“At this point, it’s still widespread, but it’s been a little bit contained more now than in the past, but it’s still widespread,” Prasertsee observed.
He adds that there are two main factors involved. The first is that Christianity is associated with colonialism.
“One is that Christianity is associated with foreign powers and so the Lao government is still very suspicious of Christianity because of its affiliation or at least its past connection with colonial powers that have been very influential in this part of the world,” Prasertsee explained.
“I think that formed the basis for continuing support for any effort to eliminate Christianity,” Prasertsee added.
The second factor is cultural.
“Christianity is not seen as local or national in origin. It’s seen as very much foreign to the people. Anything local or indigenous seems to promote harmony and Christianity seems to promote division,” Prasertsee stated.
“When someone becomes a Christian, it has the appearance of dividing families or people no longer holding to the same religion,” Prasertsee added.
Prasertsee says Decree 92, promulgated in 2002 by the prime minister, the constitution and international law guarantees religious freedom, but the government reserves the right to intervene if something promotes social division.
The right of intervention is the basis for the latest round of persecution.
Prasertsee also says the coercion and vandalism is all done with the knowledge and support of the regime in Vientiane.
“In the past, it was obvious that the persecution was governmental and official. In the last five years, more local officials have been involved in the persecution. Nothing is really done without the official endorsement,” Prasertsee explained.
“Sometime, the action is communicated informally, but it is done with the knowledge and endorsement and support of the government,” he continued.
“In the past, since the international community has not gotten involved, the central government has gotten away with a lot of persecution. But in the last 10 years, the media, at least the Internet and communication technology has been helpful in exposing this,” Prasertsee added.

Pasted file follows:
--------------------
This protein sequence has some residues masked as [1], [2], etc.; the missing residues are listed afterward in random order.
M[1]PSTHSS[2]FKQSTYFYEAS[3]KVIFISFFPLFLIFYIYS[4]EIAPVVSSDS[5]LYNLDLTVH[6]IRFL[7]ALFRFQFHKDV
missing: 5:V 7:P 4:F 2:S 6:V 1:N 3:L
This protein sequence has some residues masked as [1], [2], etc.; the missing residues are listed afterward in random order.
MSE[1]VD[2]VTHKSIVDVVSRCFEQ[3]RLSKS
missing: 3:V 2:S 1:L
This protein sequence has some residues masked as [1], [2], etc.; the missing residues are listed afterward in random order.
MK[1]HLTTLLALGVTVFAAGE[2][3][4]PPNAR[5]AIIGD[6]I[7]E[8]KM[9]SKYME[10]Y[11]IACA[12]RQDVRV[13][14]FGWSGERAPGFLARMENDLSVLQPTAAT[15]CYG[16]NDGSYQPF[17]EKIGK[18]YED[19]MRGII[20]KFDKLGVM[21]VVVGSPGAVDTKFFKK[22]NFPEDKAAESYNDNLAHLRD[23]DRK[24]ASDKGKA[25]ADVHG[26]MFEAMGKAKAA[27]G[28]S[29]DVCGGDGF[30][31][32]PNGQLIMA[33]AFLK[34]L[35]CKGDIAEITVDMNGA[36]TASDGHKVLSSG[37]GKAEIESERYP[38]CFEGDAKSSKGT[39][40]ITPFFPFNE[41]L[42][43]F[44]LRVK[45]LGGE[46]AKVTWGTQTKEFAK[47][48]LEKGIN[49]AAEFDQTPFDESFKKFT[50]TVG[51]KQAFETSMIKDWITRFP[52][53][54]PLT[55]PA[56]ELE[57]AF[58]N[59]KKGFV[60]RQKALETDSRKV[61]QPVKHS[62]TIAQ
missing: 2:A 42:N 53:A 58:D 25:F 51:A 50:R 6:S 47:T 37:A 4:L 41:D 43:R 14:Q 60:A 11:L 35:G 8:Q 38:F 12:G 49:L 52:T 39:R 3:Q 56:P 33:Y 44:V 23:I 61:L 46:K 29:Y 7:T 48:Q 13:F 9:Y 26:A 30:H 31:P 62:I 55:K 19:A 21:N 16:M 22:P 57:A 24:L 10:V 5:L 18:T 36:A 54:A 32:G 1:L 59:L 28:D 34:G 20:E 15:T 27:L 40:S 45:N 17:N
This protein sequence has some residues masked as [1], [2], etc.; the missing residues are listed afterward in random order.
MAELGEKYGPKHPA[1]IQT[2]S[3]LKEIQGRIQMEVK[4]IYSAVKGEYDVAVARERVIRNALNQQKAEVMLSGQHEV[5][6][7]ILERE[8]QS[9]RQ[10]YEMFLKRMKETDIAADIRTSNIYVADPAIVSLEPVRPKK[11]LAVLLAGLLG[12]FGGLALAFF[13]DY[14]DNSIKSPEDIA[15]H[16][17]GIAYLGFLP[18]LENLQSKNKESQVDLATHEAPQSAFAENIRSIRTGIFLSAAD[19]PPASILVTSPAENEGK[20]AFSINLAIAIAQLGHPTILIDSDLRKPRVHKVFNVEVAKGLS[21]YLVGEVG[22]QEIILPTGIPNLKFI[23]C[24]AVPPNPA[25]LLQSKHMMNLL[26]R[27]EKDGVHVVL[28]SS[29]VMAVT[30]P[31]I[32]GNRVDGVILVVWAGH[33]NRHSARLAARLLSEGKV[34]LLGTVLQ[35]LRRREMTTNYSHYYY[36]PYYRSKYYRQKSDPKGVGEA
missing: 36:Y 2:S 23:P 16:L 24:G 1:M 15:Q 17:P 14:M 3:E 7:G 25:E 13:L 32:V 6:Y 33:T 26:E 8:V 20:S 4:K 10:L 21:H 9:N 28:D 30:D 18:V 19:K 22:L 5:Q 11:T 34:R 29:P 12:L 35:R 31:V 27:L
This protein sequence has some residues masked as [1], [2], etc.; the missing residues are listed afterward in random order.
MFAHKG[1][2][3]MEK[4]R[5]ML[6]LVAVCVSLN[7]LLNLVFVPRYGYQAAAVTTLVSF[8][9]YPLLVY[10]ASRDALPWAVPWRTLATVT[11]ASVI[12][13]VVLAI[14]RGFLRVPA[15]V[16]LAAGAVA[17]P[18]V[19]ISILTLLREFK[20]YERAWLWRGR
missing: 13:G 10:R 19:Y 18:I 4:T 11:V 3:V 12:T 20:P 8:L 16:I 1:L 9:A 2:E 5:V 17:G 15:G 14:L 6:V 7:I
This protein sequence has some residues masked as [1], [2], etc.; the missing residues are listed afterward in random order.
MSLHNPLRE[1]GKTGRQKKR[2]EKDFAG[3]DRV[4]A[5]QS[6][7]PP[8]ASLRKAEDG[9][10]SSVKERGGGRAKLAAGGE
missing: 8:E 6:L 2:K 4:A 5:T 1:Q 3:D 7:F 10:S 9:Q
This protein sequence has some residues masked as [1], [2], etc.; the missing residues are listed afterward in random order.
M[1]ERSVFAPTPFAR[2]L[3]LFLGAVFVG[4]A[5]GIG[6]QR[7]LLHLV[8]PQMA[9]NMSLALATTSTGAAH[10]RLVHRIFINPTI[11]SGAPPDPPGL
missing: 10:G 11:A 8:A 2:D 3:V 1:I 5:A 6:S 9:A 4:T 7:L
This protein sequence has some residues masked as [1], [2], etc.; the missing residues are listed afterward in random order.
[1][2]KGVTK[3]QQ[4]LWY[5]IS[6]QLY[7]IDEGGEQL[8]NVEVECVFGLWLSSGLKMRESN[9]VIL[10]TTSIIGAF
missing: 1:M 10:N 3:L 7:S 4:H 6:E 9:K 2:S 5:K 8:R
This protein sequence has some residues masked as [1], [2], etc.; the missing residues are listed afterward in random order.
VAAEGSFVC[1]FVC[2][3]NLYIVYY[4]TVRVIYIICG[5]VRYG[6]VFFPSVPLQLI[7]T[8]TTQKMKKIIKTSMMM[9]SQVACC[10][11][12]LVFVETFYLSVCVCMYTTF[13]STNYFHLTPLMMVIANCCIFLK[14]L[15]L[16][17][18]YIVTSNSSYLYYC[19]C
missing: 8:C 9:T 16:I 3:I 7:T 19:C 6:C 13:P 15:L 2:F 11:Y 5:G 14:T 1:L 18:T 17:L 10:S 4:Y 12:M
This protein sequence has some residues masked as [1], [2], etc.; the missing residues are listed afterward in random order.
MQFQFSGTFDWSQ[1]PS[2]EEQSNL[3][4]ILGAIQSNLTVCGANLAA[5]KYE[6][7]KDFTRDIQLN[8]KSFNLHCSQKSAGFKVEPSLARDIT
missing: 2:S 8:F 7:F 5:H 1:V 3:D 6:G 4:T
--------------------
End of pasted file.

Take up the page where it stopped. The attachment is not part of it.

With the increased scrutiny, the central government has had to take a back seat.
“So, it (the persecution) has been turned over to the local authorities. Still, it’s not done without their (the central government) knowledge. They’ve known about it or endorsed it officially or unofficially,” Prasertsee stated.
With the people being driven from their homes, that means there are refugees.
Prasertsee says the refugees stay in country, and that’s a good thing.
“Leaving the country will not resolve the issuesof religious freedom, because in 1975, you basically had most of the Christian leaders leaving the country. Freedoms are obtained by those on the inside,” Prasertsee observed.
“Right now one of the best ways to secure religious freedom is to educate and to help local believers to be informed of the local mechanisms that are in place in the laws in the country as well as international law,” he added.
The Human Rights Watch for Lao Religious Freedom spokesman says there are two things that will turn around the situation for Laotian Christians.
“We need to show a positive part of the reconstruction of the country so that Christianity is not viewed as anti-government,” he stated. “Laotian Christians can show that Christianity is not a threat to the nation.”
He said publicity is the other factor.
“The pressure from the global community is working. There is evidence all over that it is working to help bring about freedom in many parts of the country. If we can keep the international pressure on, that’s the only channel we have now to help the government to move forward – positive external pressure,” Prasertsee explained.
“The work of a journalist is very important to put the kind of pressure on Laos. We have evidence that it’s working at this point,” Prasertsee said.